CNC Machining VS 3D Printing, What is the Difference?

When you want to create new parts or small batch production projects, you can use two manufacturing methods: CNC machining and 3D printing. Both of these options are essential for modern manufacturing processes. Each option has a roster of advantages over traditional manufacturing methods. Both are computerized manufacturing processes, while CNC machining and 3D printing are in the process. Production capacity and final product results are quite different.

Although these two processes sometimes produce similar results in specific applications, the way they obtain these results is quite different. Each process has been developed to meet different needs-so it is important to know which method best suits your needs. In the following, we introduce the advantages of each product to help you browse your next production order.

CNC machining

CNC Machining:

CNC machining is a common subtractive manufacturing technology. The process usually starts with a block of solid material, and then various sharp rotating tools or cutters are used to remove the material to achieve the desired final shape. It can be used for one-off small batch production and medium to batch production.

(What is CNC Machining?)

How it works

First, engineers use CAD or computer-aided software to make 2D or 3D models. Then, a computer-aided manufacturing (CAM) program is used to convert the CAD file into instructions. After the instruction is created, the post-processing program converts it into a specific command, and then transmits it to the CNC machine tool for execution, cutting out the required components from the bulk material. It has excellent repeatability, high precision, and a wide range of materials and surface finishes.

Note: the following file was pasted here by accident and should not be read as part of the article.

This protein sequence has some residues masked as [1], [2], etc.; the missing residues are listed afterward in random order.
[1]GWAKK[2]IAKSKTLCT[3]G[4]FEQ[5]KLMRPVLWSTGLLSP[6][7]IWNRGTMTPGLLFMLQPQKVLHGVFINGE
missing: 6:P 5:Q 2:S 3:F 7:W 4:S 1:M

3D Printing

The additive manufacturing (AM) or 3D printing process builds parts by adding material one layer at a time. The AM process does not require special tools or fixtures, so the initial setup cost can be minimized.

3D printing has great uses in the medical field, which can create organs, prostheses and implants. The food industry also uses this technology to produce food by extruding the food layer by layer. Artists often use it to make art, while fashion designers use it to make clothing and jewelry.

3d printing

How it works

First, engineers use CAD to make a 3D model. Errors in the finished model of the analysis usually include holes and intersecting faces.

Then, a program called a slicer turns the 3D printer into a series of thin 2D layers to prepare the model for the 3D printer, thereby generating G-code files. This file contains a set of instructions to be executed by the printer.

Next, a 3D printer reads the G code file and puts down one layer of material at a time to make a three-dimensional object. Depending on the size and complexity of the model and the method used, the printing process may last from hours to days. Sometimes, components may need to be cleaned, polished or sealed before they can be used.

Differences Between CNC Machining and 3D Printing

CNC machining VS 3d printingCNC machining and 3D printing have some basic things in common: for example, they are all based on 3D models and make 3D products in accordance with the instructions on the computer. They are compatible with STL and OBJ file types. In addition to these basic similarities, CNC machining and 3D printing can also meet different requirements and provide different benefits. But they still have many differences.

Material

CNC is mainly used for processing metal. It can also be used to process thermoplastics, acrylic, softwood and hardwood, modeling foam and processing wax. CNC precision parts are mainly used in engines, airplanes, production machinery and other high-strength environments.

3D printing is mainly used for plastics, while the use of metal is relatively small. Some techniques can produce parts from ceramics, wax, sand and composite materials. Materials that are difficult to process (such as TPU and metal super alloys) can be 3D printed. Compared with CNC parts, they may have smaller mechanical properties.

Most 3D printers use additive manufacturing processes to manufacture products from special plastics, resins, metals and other materials. Due to the unique materials used in the printing process, 3D parts usually do not have the strength required for use in harsh environments such as airplanes, vehicles, and production machinery.